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Figure: Nature's pharmacy - environmental microorganisms. In laboratories, colonies of bacteria of interest are often grown on nutrient media in a petri dish (as shown here).

Natural Products: Are we close to the end?

The motivation – Natural products are broadly defined as small molecules derived from natural sources. For decades, natural products have played a central role in the discovery and development of modern medicines. This study aimed to explore the structural diversity of compounds isolated from the natural world, and to ask a number of key questions about the state of natural products research, including:

-    How has the rate of discovery of new natural products progressed over the past 70 years?

-    Has natural product structural novelty changed as a function of time?

-    Has the rate of novel natural product discovery declined in recent years?

-    Does examining different types of organisms afford an advantage in terms of novel compound discovery?

-    Is it possible to estimate how close we are to having described all of the chemical space covered by natural products?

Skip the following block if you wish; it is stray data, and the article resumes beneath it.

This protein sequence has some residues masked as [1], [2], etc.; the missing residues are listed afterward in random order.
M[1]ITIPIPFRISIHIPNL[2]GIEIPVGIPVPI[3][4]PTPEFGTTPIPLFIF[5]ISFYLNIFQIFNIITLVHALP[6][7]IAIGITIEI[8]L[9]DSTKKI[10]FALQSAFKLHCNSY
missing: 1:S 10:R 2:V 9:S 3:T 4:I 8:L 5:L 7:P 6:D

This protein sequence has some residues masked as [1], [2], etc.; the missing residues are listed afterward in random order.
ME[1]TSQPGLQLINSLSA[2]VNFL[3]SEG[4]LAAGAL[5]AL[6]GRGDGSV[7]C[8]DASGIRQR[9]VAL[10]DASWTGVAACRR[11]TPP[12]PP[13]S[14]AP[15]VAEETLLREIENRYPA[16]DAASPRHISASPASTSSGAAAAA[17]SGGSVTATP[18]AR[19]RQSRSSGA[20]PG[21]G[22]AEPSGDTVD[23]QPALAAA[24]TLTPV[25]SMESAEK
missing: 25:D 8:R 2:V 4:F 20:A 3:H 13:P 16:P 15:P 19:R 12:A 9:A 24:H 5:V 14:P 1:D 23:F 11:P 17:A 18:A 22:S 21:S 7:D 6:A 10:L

-    And finally, is there still value in exploring natural products as a source of novel biologically active natural products?

The discovery – A consortium of researchers from Simon Fraser University, the University of California San Diego and the University of California Santa Cruz used chemoinformatics approaches to explore trends in compound discovery as a function of year of investigation and type of organism. The results demonstrated that, although many novel and interesting compounds continue to be isolated from the environment, this is accompanied by an increasing percentage of 'me too' compounds that are related to previous discoveries. The conclusions from this work suggest that innovative approaches are required if natural products are to contribute to the discovery of the next generation of therapeutic leads.

Its significance – This work provides a clear view of the current situation with regard to novel compound discovery rates from Nature, and provides a perspective on the likely continued success of this discovery model. In addition, it provides insight into the value of various discovery approaches, and offers the science community some perspective on future avenues of investigation. The work has the potential to impact academic and industrial groups interested in natural products research, in both basic science and biotechnology.

Read the paper“Retrospective analysis of natural products provides insights for future discovery trends” by  Cameron R. Pye, Matthew J. Bertin, R. Scott Lokey, William H. Gerwick, Roger G. Linington. Proc. Natl. Acad. Sci. U.S.A Published online 1 May 2017. doi:10.1073/pnas.1614680114.

Website article compiled by Jacqueline Watson with Theresa Kitos